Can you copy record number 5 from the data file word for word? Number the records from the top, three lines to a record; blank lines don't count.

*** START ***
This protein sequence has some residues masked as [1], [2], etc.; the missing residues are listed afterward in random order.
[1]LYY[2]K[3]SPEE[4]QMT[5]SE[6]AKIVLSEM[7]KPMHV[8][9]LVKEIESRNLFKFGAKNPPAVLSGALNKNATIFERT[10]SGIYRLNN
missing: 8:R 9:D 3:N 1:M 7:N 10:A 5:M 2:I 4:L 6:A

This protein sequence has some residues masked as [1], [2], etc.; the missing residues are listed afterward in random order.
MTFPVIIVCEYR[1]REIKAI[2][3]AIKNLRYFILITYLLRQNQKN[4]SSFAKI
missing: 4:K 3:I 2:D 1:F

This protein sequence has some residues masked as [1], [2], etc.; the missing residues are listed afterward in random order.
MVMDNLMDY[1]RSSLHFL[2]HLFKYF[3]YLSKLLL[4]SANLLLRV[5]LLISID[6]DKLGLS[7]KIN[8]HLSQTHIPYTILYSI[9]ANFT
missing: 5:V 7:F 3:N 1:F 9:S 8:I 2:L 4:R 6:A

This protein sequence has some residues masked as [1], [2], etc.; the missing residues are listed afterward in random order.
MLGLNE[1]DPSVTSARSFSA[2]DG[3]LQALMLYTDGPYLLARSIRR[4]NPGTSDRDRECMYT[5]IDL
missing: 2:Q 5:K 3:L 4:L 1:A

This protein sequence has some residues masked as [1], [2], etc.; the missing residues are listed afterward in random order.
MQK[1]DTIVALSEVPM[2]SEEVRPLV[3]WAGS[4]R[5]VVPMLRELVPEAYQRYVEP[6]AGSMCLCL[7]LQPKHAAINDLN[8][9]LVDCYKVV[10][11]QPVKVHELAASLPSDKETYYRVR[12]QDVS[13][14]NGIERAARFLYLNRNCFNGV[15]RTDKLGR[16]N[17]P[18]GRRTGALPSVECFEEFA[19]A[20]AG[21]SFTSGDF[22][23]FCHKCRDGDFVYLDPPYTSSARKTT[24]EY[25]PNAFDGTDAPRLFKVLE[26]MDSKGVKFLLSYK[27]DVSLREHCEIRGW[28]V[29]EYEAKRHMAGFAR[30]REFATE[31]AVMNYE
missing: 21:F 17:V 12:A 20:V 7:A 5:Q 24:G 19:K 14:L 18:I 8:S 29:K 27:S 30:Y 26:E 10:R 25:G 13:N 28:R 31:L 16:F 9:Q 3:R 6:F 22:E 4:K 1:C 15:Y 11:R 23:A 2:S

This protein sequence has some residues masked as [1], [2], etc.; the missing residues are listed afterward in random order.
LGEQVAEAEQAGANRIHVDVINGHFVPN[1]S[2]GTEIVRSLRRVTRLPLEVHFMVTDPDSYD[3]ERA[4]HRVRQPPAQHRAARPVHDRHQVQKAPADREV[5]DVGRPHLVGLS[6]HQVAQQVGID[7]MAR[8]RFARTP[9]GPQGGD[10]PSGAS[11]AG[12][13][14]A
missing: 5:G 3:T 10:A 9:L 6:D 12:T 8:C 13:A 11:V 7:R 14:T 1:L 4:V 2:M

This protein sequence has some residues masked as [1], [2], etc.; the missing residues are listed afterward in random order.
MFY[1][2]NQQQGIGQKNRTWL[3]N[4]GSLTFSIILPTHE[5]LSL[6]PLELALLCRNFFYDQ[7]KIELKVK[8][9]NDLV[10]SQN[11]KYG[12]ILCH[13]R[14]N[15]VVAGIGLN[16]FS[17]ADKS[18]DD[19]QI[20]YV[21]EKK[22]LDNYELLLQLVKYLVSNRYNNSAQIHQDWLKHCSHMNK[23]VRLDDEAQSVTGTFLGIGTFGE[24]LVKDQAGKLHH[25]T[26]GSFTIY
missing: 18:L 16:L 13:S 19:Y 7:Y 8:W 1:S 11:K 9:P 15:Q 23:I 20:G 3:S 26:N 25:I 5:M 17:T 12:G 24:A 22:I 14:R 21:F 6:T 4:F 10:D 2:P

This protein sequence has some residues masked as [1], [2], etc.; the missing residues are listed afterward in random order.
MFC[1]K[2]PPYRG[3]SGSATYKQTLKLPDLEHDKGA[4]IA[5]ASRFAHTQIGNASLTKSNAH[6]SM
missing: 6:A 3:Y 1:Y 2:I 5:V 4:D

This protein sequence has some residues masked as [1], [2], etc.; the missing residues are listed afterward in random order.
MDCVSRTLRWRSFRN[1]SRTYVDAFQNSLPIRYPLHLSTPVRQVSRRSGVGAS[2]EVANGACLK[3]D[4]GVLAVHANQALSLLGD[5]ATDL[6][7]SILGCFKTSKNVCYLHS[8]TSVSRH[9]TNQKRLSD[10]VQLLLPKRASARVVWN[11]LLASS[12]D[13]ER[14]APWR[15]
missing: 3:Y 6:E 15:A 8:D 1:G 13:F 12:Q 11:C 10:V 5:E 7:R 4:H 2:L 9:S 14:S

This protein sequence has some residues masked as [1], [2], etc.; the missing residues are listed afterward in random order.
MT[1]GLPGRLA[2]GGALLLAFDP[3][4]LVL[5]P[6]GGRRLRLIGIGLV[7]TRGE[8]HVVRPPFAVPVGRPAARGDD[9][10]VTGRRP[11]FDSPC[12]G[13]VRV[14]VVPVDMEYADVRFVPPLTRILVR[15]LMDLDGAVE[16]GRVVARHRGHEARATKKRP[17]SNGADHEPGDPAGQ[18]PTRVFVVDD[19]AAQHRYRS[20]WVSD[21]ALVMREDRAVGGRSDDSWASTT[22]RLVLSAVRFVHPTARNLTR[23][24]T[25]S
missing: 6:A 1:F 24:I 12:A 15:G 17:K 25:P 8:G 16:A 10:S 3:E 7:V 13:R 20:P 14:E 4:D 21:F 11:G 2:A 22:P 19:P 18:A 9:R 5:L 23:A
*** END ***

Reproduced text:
This protein sequence has some residues masked as [1], [2], etc.; the missing residues are listed afterward in random order.
MQK[1]DTIVALSEVPM[2]SEEVRPLV[3]WAGS[4]R[5]VVPMLRELVPEAYQRYVEP[6]AGSMCLCL[7]LQPKHAAINDLN[8][9]LVDCYKVV[10][11]QPVKVHELAASLPSDKETYYRVR[12]QDVS[13][14]NGIERAARFLYLNRNCFNGV[15]RTDKLGR[16]N[17]P[18]GRRTGALPSVECFEEFA[19]A[20]AG[21]SFTSGDF[22][23]FCHKCRDGDFVYLDPPYTSSARKTT[24]EY[25]PNAFDGTDAPRLFKVLE[26]MDSKGVKFLLSYK[27]DVSLREHCEIRGW[28]V[29]EYEAKRHMAGFAR[30]REFATE[31]AVMNYE
missing: 21:F 17:V 12:A 20:V 7:A 5:Q 24:G 19:K 14:L 18:I 8:S 29:K 27:S 30:Y 26:E 10:R 25:G 13:N 28:R 31:L 16:F 9:Q 3:R 6:F 22:E 4:K 1:C 15:Y 11:R 23:A 2:S